The Many Faces of Nonviolence
by Emily Mattio
In April 2018, twelve women in red cloaks and white bonnets stood behind California State Treasurer John Chiang, voicelessly embodying the handmaids from Margaret Atwood’s dystopian novel of a future where women’s rights are nonexistent. These costumed protesters, among many others, gathered in support of Chiang’s announcement that he would circulate a petition to direct part of California’s state budget to end rape backlog and begin testing approximately 13,000 untouched rape kits. Out of the many survivors of sexual assault, only some go through these invasive examinations to help prosecute their attackers. However, many of these kits remain untested, which prevents thousands of survivors from building a strong legal case. Chiang’s call to action, inspired by these powerful protesters, is a step towards justice.
Among the crusaders was Chelsea Byers, who was asked to not only organize, but also to speak at the press conference. She founded her organization, the Campaign to Abolish Statutes of Limitations on Rape and Sexual Assault (CASOL), after observing the power of grassroots movements and hearing survivors’ stories firsthand. Its message is simple and straightforward: it is time for every state across the nation to eradicate statutes of limitations (SOLs) for rape and sexual assault.
SOLs restrict the amount of time between a crime and the ability to charge someone for it. SOLs for rape and sexual assault ignore the holistic knowledge that we now have about survivors of such crimes, along with recent technological developments that make it easier to identify and prosecute perpetrators. This prevents survivors from speaking their truth and bringing their attacker to justice once they are emotionally and physically ready to do so.
Due to societal stigma, a broken justice system, and the severe emotional and/or physical trauma that results from an sexual violence, many victims choose not to report their attackers. SOLs don’t take these factors into account, and instead gives victims a time limit to come forward. It disregards the fact that the time provided by the SOLs might not be sufficient for the victims to heal and prepare to report their attacker. Chelsea Byers has heard this story countless times. A specific instance that came to Byers’ mind concerns a nurse in the Midwest, whose daughter was sexually assaulted but unable to prosecute her attacker once she felt ready to speak with law enforcement officers. This mother now works with CASOL to rally her community behind this issue.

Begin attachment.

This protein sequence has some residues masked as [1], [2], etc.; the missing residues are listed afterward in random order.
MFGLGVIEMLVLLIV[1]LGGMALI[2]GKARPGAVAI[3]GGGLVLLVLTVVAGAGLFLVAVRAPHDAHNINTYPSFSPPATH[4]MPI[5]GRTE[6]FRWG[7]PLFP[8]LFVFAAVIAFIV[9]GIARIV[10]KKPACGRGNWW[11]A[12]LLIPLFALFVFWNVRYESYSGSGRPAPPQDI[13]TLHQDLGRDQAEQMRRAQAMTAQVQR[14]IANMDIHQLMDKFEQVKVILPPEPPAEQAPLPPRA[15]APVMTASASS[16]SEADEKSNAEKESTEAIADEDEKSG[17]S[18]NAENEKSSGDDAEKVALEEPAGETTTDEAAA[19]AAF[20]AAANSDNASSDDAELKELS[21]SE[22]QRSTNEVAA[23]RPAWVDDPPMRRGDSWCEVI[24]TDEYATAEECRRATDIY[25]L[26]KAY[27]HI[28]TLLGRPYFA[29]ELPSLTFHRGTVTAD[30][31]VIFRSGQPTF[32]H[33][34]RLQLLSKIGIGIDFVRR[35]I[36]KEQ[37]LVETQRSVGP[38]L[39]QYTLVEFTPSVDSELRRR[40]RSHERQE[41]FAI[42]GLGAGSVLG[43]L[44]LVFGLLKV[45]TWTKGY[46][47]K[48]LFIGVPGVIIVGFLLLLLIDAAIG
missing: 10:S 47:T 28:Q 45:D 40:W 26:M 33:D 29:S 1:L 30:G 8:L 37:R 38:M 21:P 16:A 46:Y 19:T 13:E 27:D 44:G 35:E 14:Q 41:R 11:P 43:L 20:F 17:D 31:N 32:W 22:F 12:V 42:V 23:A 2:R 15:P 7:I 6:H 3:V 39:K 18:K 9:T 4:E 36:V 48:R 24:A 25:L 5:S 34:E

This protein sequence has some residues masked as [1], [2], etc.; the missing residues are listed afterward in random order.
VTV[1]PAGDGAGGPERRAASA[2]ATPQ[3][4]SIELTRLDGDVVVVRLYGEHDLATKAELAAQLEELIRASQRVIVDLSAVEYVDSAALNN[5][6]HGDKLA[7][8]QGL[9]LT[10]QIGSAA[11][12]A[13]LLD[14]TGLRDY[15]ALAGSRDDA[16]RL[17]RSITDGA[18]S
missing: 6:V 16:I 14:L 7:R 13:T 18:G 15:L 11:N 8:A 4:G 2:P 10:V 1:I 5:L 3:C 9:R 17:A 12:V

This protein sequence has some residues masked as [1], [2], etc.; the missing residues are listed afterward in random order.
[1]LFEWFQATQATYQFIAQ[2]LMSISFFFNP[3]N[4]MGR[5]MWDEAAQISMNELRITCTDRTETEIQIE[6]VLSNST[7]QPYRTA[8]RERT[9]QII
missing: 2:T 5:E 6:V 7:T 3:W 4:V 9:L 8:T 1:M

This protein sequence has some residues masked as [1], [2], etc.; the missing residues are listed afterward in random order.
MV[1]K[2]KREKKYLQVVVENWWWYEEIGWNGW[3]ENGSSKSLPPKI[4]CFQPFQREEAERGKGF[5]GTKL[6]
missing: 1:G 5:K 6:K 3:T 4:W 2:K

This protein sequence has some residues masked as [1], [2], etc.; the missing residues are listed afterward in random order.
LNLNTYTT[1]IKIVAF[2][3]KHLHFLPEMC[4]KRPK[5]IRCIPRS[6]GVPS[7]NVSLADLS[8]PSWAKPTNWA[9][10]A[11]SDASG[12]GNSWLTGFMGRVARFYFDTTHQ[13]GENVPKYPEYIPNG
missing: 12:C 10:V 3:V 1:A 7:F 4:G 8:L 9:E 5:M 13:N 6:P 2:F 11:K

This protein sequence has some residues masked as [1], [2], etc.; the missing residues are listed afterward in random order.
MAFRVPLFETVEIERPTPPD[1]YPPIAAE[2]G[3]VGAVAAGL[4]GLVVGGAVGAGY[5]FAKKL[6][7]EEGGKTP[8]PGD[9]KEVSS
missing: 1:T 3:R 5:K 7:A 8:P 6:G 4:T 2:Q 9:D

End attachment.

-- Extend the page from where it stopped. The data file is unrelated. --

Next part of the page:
CASOL is in the process of publishing an advocacy toolkit and organizing an advisory committee to combat SOLs on sexual crimes. The toolkit will compile relevant information that will make it easier to share ideas, give advice on how to influence local legislation, and run meetings/campaigns. Additionally, CASOL will start an advisory committee to represent different communities across the country in order to build a stronger support system, decentralize efforts while maintaining a central body, and address intersectionality. In the meantime, CASOL continues to support active campaigns in five different states. As the movement grows, CASOL hopes to grow with it, offering solutions and resources for any problems that arise.
CASOL also offers Nonviolent Direct Action Training (NVDA), which plays a large role in the organization’s activities. NDVA puts power back into the hands of a survivor by providing them with effective tools to rise up against injustice. Byers believed that a legislative approach alone would miss the greater movement-building opportunity inherent in this cause. Investing in building capacity for nonviolent action is the best way to create a large base of people power, which then puts pressure on lawmakers to change legislation.
Byers argues that everyone, not just survivors, should be working to abolish SOLs for sexual assault. Movements such as CASOL and #MeToo demonstrate that our current criminal justice system cannot adequately address sexual violence. While CASOL cannot change the past, it provides survivors with tools that will empower and motivate them to advocate for a future where individuals are able to come forward once they are ready. Nonviolence International is proud to be partners with such an incredible organization that is making significant strides in using nonviolent action to support the rights of survivors. We are grateful for the opportunity to tell their story.